Today is Labor Day stateside, and many of you are enjoying a brief respite. Not Captain America though — Marvel Comics' star-spangled crusader has been fighting crime for decades (only to pause for twenty odd years to be frozen in a glacier). Such a track record guarantees an off day (or eight), so here they are, recorded for posterity.
8. Captain America had his own cargo cult
In the decades between World War II and present day, Captain America whiled away the hours trapped in Arctic ice. Cap's suspended animation made into his 2011 movie, but the film also left out a fantastically asinine detail from Marvel Comics canon — Captain America's frostbitten body was worshipped by bored Inuits.
Yes, instead of contacting absolutely anybody that they discovered a dead member of Mummenschanz, this community of Inuits worshipped Steve Rogers' body like some John Frum in a pervert suit.
They never got around to breaking his shield into communion wafers because Namor the Sub-Mariner showed up and acted like a dick for no particular reason, as has been his primary character motivation for the past seventy-something years.
Incidentally, this storyline is still kicking around today. I'm honestly surprised the notion of people venerating superheroes isn't widespread throughout comic book universes. I want to worship at the First Parish of Wolverine, where the devout drink Molson until they forget their past selves.
6. Captain America can't beat Batman in a fistfight
Try as he may, the Sentinel of Liberty can't best Batman in one-on-one fisticuffs. In the 1996 cross-universe Amalgam miniseries, Batman and Captain America battled in a sewer. This time, the Dark Knight came out on top. (To be fair, he's also beaten the Hulk mano-a-mano.)
Things didn't fare much better for Cap in 2003's JLA/Avengers, when their standoff was reduced to love taps and game theory.
5. Captain America almost turned off the dark
In 1985, a $4-million Captain America musical was in the works, and Marvel Comics turned to their own readership for "a girl between 10 and 14 who can sing, dance, and act up a storm!" The musical never made it beyond this delightful ad and a plot synopsis in The New York Times:
The book by Mel Mandel and Norman Sachs (who are also responsible for music and lyrics) has Captain A. going through a mid-life crisis. Fortunately, the action speeds up - his girlfriend, a candidate for President, is captured by terrorists and held hostage at the Lincoln Memorial.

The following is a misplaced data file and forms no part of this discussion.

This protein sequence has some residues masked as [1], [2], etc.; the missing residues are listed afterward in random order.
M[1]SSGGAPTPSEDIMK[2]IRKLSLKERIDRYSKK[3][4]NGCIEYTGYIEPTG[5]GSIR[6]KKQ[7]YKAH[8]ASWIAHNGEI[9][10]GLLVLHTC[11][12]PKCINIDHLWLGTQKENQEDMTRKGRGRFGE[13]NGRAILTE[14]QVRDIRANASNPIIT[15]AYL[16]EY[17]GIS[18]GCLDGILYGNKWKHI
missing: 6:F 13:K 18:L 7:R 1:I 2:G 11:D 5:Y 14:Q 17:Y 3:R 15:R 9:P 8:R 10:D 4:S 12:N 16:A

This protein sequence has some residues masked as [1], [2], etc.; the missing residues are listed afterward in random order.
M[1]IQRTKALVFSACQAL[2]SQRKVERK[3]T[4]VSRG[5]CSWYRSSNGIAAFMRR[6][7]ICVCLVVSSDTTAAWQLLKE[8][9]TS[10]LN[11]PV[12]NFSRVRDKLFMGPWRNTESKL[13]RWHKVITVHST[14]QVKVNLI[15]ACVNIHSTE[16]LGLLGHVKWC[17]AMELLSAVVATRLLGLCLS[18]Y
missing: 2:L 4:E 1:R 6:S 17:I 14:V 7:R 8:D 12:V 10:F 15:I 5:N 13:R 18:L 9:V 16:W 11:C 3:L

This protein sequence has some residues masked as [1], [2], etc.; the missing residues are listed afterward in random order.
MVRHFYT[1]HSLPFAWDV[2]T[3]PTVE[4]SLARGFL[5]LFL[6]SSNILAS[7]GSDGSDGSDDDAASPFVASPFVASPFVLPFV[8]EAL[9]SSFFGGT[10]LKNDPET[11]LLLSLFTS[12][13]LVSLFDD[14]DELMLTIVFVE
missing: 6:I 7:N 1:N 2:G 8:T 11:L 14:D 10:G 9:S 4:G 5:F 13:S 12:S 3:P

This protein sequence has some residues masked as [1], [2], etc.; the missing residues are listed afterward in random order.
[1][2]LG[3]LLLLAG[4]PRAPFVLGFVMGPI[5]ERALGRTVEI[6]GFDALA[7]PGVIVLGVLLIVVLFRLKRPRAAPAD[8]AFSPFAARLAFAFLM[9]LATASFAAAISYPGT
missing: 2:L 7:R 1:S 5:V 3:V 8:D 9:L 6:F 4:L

4. Even Captain America is not immune to babes
As evidenced by this 1941 comic book cover, even the most honorable superhero will turn heel in the presence of naked shin.
3. Captain America's shield has unfortunate sound effects
During a particularly heated battle with the diabolical Controller, Cap's vibranium shield began blurting out imperative statements regarding self-pleasure. Marvel Comics has never gone on the record if this was A.) a one-time phenomenon; or B.) simply one of vibranium's lesser known elemental properties.
2. Captain America dresses as a Golden Girl to sneak behind enemy lines
The first issue of Captain America Comics is renowned for its famous cover of the superhero punching Hitler in the kisser. The second issue is considerably less heralded for its plot about Captain America masquerading as a grandmother around Nazi Germany. Writers really missed out on an opportunity to make Cap's geriatric disguise a signature accessory he keeps on his utility belt.
1. Werewolf Captain America
Yes, there was a good long period in the 1990s in which Captain America transformed into a lycanthrope who had the misfortune of looking like a drunk German shepherd. Let's just say there was some werewolf serum and gratuitous Wolverine guest appearances involved.
"Oh look, Wolverine is on the cover of this comic. This storyline must have won the Pulitzer and the Caldecott Medal on the same day." — Average 1990s Comic Book Store Patron.
Even as a man-dog with sweet abs, Captain America can still move a crowd. That's the mark of a true hero.
BONUS: Between World War II and the debut of The Avengers, nobody had any darn clue what to do with Captain America, so he spent a few mostly forgotten years fighting Communists and starring in his own brand of horror comics.
More Captain America in the underworld. I enjoy the implication that Captain America lounges in his living room in a full costume.
Yes, this period was basically the Captain America equivalent of all of those times Superman pretended to be mentally ill and made Lois morbidly obese. Note that a child psychiatrist was consulted for this "tale of wee males."